By "city", I mean nothing more than a densely populated community in which functional uses are integrated (rather than separated), that is walkable and bikable, where lots of people with very different backgrounds can live together and share many basic social institutions together (e.g. libraries, parks, etc.). I mean a space that makes use of efficiencies created by density, mixed-use, and diversity. Though every city fails to fully embody this ideal, big cities (e.g. Chicago, New York, Boston, Philadelphia, etc.) are especially close to it. I'll elaborate more on this ideal in a moment.

Still, attractive though this ideal may be, cities get a bad rap. Cities, it is often said, are dirty, cramped, polluted, dangerous, and concrete-heavy. They embody the worst of capitalist industrialization. According to this common view, if cities are gray and asphalt, suburbs and towns are green and leafy. Suburban living, the story goes, is comfortable, safe, harmonious and, most importantly for "green" politics, loaded with expansive lawns and large trees. Low density residential configurations make for a less concrete-heavy landscape, and strict separation of uses entails that residential spaces are far from industrial spaces. It follows, then, that cities, with all their iniquity, pollution and concrete, are the antithesis of sustainable living. Sustainability requires a suburban home with a Prius parked out front, a new-fangled energy efficient refrigerator full of organic produce, etc.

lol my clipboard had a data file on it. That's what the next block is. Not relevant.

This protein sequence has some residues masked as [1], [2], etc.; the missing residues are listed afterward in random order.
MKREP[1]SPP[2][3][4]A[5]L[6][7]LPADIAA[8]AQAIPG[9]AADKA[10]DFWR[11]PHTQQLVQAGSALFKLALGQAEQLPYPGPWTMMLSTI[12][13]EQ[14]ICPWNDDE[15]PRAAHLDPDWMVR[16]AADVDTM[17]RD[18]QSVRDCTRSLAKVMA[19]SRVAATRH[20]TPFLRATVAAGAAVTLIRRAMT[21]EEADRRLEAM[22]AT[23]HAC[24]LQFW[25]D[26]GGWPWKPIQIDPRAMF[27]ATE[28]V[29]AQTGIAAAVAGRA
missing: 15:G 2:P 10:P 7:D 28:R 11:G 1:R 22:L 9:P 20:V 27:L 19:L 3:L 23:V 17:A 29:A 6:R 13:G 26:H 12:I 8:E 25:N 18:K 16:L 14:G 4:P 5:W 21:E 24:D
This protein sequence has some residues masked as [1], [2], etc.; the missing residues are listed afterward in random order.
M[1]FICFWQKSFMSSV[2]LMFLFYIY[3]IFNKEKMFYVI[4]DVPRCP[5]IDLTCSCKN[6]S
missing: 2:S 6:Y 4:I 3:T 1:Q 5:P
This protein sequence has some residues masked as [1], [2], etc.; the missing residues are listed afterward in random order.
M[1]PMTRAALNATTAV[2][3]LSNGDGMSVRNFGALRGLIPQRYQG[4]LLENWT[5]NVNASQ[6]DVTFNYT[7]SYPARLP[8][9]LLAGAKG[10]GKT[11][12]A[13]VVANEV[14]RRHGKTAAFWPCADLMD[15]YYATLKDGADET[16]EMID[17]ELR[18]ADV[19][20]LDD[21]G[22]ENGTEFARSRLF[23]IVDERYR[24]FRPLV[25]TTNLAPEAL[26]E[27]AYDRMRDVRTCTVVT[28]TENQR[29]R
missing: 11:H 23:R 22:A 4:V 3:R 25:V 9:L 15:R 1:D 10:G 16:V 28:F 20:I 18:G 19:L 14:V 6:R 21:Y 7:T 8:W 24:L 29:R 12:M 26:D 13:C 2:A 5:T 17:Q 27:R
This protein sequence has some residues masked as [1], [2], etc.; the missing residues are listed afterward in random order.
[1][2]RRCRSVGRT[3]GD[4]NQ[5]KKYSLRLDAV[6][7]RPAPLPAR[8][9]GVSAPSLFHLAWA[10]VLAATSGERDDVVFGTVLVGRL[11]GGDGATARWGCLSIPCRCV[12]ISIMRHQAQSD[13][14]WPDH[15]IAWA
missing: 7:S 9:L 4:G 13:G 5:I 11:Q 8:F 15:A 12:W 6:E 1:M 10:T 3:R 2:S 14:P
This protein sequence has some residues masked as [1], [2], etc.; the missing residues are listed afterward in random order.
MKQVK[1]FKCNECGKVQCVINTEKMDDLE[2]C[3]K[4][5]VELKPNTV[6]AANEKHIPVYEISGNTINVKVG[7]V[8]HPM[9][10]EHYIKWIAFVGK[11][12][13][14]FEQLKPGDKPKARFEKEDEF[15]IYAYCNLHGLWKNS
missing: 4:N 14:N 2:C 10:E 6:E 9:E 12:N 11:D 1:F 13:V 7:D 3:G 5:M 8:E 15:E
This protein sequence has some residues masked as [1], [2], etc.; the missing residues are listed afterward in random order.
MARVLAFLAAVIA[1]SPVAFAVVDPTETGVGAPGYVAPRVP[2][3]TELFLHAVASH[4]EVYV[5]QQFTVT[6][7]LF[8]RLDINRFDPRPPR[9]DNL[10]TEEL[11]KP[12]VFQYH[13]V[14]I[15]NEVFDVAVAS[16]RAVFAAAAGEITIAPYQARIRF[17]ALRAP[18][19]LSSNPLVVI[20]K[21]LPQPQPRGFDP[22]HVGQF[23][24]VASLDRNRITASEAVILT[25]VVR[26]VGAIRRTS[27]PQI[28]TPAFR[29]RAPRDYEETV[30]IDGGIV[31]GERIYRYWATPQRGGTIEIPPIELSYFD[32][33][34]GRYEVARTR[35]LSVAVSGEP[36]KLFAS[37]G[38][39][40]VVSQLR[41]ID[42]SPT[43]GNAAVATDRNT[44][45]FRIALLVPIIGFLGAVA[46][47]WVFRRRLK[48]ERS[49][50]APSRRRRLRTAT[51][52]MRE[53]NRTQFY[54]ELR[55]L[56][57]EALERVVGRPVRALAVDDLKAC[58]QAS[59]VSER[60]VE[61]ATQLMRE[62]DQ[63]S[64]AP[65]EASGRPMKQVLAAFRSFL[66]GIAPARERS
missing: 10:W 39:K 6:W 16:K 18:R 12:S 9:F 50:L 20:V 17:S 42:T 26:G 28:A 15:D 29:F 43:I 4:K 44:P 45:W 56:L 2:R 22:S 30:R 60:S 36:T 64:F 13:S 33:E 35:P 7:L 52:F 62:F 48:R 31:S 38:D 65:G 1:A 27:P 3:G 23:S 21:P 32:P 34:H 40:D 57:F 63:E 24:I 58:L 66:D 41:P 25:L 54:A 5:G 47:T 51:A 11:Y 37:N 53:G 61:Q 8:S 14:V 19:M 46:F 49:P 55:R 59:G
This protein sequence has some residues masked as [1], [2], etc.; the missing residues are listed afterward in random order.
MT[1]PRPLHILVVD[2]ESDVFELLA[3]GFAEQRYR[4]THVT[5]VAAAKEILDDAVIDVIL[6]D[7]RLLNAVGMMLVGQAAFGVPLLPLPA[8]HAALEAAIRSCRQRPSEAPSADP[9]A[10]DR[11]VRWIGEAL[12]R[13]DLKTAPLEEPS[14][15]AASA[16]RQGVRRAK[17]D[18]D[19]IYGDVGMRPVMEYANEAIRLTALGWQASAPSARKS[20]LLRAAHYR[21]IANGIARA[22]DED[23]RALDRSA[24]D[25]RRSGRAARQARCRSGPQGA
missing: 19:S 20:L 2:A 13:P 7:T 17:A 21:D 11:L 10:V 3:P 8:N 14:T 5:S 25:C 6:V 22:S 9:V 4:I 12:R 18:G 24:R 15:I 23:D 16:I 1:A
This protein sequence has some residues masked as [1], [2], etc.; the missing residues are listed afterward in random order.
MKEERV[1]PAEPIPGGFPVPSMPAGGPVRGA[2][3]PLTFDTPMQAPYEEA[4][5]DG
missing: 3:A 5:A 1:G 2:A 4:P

Though these ideas have wide currency, in point of fact, nothing could be further from the truth.

As the Davis quote makes clear, we would need several additional earths for everyone on the planet to have the massive single-family McMansion with a big irrigated lawn, a couple of cars, etc. It therefore goes without saying that the McMansion lifestyle cannot be egalitarian or, for that matter, socialist in spirit since it is only possible on the assumption that the majority don't enjoy it.

Moreover, the low-density, use-segregated, car-heavy model of development characteristic of Postwar suburban sprawl has been an unmitigated environmental disaster. It is well-known that this model was pushed by ruling classes after WWII to facilitate economic growth (think of, for instance, the impact of the suburban form on the sales of new construction homes, cars, appliances, etc.). The construction of the interstate highway system, in conjunction with huge subsidies for mortgages in low-density suburban areas, made this model hegemonic for a generation. Its dominance continues, though it is becoming increasingly contested and criticized. Many readers of this blog will already know that I have no love for cars, so I'll set the issue of cars aside for the moment the problem of the environmental costs associated car-exclusive built environments. This leaves many other problems to be dealt with, e.g.: extremely high per capita uses of energy (think of the energy spent heating a McMansion in the winter). Even the surface-level aesthetic credentials of the ideal "green" suburb are dubious. Most suburbs are monotonous nightmares where indigenous plants are uprooted, old trees cut down to make space for useless lawns and tacky landscaping. The suburbs surrounding Chicago, for example, tend to have far fewer trees than the typical street in the city. And let's not forget the worst aspect of the suburban separation of uses: massive, four-lane highways connecting residential subdivisions with other spheres of activity. To say that these are an eyesore is an understatement. And anyone averse to large agglomerations of concrete should want to have nothing to do with them.